Standing suffered from some zero confusion.  The past few months I have been playing with the ammunition loading so I have not been careful about zeros from match to match, sort of finding the zero as I went.  So I kept my slow prone zero from last month going into this match, and it turns out that on this rifle the zero is different for me in different positions.  I think I lost about 10+ points standing before I resolved this, and probably 5 or so sitting.  Rapid prone I had some bolt issues that forced me to take some shots too quickly, but also the zero was off. For the first time I applied grease to the bolt before a match, and this turned out to be a mistake…I’m going back to a clean bolt with dry lube only.  Basically the bolt became difficult to lift, but was fixed as soon as I wiped the grease from the cocking cam area.
The target upper left is my slow prone target.  For reference, the black is 6″ wide.  The horizontal spread is fairly tight.  For now, I’m on the fence as to the cause of the 7′s.  Certainly the fact the sight radius is so short is not helping, but I am going to play with different aperture sizes and see if that helps.  Obviously the majority of the shots are in the 10/9 rings, so probably some of the 7′s can also be blamed on less than perfect technique on my part.  I can say all the 7′s were called, although I was a little surprised they were 7′s and not 8′s.  Truth is I did not practice any prone last month before the match, so my trigger technique was probably a little rusty.
Overall, I think that a 90% (Expert class) score is very attainable soon.  I took careful notes on the zero changes for each position so hopefully next month I will be dialed in better.  Last month I spent most of my time practicing the sitting position, so this month I’ll split my time primarily between prone and standing.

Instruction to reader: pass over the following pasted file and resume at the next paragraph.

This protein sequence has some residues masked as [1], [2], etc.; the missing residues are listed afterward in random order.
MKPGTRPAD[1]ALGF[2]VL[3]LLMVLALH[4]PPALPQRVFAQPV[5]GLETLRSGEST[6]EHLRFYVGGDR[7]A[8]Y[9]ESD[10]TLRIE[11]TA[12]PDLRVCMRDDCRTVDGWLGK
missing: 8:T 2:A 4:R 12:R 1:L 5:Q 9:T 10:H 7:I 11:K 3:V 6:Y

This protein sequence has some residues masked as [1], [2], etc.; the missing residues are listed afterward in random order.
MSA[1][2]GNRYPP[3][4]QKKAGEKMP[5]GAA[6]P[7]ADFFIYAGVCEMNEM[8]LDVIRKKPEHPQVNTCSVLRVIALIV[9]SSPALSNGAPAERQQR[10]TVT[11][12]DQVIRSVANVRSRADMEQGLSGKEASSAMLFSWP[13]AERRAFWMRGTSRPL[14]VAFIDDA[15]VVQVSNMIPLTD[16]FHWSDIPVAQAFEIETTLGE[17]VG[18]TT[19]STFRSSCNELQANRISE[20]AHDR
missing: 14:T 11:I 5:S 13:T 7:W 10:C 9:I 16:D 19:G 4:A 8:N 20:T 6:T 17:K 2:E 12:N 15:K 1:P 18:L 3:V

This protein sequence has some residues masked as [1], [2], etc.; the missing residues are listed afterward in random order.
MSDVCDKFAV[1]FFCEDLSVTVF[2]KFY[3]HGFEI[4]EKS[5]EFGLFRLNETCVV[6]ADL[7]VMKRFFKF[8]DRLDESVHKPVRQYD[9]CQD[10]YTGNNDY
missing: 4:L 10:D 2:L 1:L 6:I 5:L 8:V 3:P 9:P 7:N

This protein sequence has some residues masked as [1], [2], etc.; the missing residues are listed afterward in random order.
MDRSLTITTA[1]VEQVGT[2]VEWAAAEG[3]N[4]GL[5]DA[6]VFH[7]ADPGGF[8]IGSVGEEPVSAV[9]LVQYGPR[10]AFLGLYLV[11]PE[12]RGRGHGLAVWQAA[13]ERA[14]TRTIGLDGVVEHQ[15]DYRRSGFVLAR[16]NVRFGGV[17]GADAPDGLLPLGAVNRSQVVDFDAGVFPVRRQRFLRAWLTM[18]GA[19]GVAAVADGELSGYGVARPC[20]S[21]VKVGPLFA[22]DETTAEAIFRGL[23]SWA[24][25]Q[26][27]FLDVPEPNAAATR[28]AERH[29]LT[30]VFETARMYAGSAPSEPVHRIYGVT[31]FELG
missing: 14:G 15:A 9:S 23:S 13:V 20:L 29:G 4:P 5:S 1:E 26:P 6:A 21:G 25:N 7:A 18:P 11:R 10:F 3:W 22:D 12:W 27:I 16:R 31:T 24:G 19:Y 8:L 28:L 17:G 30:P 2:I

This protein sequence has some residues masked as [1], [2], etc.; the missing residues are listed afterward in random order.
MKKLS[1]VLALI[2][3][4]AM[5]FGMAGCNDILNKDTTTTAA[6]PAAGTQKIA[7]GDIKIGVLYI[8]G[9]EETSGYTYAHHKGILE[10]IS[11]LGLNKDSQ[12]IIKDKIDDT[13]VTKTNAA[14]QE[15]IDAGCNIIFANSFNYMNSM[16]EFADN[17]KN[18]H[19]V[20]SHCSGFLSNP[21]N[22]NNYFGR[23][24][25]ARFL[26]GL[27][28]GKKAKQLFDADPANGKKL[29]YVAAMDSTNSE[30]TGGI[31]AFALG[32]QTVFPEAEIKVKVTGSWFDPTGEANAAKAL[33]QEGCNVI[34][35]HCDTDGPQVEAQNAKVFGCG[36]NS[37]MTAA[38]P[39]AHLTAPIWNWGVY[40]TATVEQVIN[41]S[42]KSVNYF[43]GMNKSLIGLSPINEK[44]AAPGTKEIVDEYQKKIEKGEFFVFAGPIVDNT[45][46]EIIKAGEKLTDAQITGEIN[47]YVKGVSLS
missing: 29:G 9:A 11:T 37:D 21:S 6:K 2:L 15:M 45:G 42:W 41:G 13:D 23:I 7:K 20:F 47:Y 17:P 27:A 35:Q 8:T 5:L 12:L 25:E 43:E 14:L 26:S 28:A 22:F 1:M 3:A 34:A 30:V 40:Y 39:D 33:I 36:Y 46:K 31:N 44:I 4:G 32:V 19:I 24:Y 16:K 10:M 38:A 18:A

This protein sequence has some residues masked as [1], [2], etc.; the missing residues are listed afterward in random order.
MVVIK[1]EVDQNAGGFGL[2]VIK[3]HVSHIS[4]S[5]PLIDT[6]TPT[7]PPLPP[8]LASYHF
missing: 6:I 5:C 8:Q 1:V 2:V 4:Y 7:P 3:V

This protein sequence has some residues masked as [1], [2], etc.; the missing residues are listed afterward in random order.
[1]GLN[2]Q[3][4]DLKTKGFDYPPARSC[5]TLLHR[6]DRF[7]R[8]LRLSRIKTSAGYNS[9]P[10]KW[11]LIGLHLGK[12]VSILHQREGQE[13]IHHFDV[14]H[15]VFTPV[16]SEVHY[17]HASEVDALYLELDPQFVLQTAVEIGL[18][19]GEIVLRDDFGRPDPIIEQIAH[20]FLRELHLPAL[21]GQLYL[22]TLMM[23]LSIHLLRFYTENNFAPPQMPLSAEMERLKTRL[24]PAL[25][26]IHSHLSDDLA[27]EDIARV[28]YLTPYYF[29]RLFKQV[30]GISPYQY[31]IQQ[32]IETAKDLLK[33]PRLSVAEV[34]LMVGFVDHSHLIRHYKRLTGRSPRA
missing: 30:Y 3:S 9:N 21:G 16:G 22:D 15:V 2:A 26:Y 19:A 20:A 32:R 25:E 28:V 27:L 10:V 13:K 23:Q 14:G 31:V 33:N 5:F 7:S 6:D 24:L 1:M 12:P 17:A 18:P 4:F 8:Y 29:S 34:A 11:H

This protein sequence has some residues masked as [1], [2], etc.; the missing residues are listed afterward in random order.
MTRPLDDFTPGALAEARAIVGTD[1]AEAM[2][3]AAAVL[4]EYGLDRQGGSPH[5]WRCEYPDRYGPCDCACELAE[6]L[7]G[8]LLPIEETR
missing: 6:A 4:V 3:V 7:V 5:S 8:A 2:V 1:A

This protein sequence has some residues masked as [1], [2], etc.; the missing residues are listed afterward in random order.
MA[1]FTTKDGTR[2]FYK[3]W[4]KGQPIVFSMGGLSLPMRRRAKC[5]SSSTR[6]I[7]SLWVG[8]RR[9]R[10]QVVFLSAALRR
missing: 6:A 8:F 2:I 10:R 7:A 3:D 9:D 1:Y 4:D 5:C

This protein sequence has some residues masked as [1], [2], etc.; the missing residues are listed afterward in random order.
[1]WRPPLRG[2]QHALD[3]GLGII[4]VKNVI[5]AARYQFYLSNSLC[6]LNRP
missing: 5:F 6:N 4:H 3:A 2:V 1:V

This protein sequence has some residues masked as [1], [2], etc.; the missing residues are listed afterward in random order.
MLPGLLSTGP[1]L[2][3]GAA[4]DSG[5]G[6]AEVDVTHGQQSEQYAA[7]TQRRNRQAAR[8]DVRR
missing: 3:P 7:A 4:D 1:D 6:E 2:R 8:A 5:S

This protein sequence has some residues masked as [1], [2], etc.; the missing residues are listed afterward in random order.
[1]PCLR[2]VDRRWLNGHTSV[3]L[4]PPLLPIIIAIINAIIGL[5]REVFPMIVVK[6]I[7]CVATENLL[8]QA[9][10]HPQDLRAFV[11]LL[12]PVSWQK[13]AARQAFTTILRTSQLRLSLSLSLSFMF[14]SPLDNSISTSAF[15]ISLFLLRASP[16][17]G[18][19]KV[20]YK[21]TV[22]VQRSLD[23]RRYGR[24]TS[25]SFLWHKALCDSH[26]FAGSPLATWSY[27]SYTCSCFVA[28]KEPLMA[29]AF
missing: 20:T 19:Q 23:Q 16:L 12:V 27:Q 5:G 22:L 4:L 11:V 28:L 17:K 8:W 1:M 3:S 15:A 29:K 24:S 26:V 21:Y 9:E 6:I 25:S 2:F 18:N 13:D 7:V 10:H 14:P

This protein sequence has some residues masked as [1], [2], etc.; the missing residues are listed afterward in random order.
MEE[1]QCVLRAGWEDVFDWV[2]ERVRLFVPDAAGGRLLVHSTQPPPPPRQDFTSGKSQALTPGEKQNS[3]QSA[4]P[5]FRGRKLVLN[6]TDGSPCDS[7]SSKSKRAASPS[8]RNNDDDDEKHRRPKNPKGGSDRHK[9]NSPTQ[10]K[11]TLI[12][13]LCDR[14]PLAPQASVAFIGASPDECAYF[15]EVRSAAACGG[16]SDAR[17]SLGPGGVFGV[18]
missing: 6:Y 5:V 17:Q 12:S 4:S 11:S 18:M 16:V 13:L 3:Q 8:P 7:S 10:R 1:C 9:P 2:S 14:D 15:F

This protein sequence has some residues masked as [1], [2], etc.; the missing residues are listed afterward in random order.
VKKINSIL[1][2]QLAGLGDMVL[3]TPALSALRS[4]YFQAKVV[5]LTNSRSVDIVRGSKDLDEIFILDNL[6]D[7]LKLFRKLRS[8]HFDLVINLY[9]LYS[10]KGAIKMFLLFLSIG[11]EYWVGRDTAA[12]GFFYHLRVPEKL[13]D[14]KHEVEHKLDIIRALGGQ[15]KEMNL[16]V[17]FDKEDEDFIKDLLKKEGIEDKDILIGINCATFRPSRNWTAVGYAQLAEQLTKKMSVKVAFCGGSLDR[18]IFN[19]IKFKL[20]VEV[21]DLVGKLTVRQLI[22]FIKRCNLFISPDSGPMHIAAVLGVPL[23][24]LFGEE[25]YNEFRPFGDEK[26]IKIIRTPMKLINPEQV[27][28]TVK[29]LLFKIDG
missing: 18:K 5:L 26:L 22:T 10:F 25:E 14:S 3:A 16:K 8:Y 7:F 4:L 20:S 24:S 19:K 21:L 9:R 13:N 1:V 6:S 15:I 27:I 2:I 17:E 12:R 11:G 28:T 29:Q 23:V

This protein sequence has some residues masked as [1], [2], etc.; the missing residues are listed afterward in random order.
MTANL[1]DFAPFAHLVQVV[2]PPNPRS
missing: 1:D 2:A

But perhaps most importantly, the Israeli Mauser continues to win fans in the club.  

"Corporal S." Jewish Markswoman and IDF Hero!

The story below is a tale of two Jews.  We Jews often face a choice as to what kind of people we are when our enemies seek to destroy us.  I sometimes wonder if G-d has decided there will always be these two types of Jews among us, but I firmly believe He give each Jew a choice.  Read the story, and decide what kind of Jew you want to be, and how you will raise your children.  And of course, may you have a meaningful and reflective fast tomorrow!  From Yoav Zitun onYnetnews.com 09/24/12:
Female sniper: I didn’t think twice
Soldier who killed terrorist recounts events leading to attack on Egyptian border; says ‘I did what had to be done.’ Meanwhile, it has been revealed that another female soldier hid behind bush during incident, was feared to have been kidnapped Yoav Zitun.
As the story behind last week’s deadly terror attack on the Egyptian border unfolds, Corporal S., who has been commended on her performance during the incident, recounted the chain of events for the first time.
 
S. said that even after seeing Corporal Netanel Yahalomi shot dead in front of her, she did not hesitate to attack the terrorists.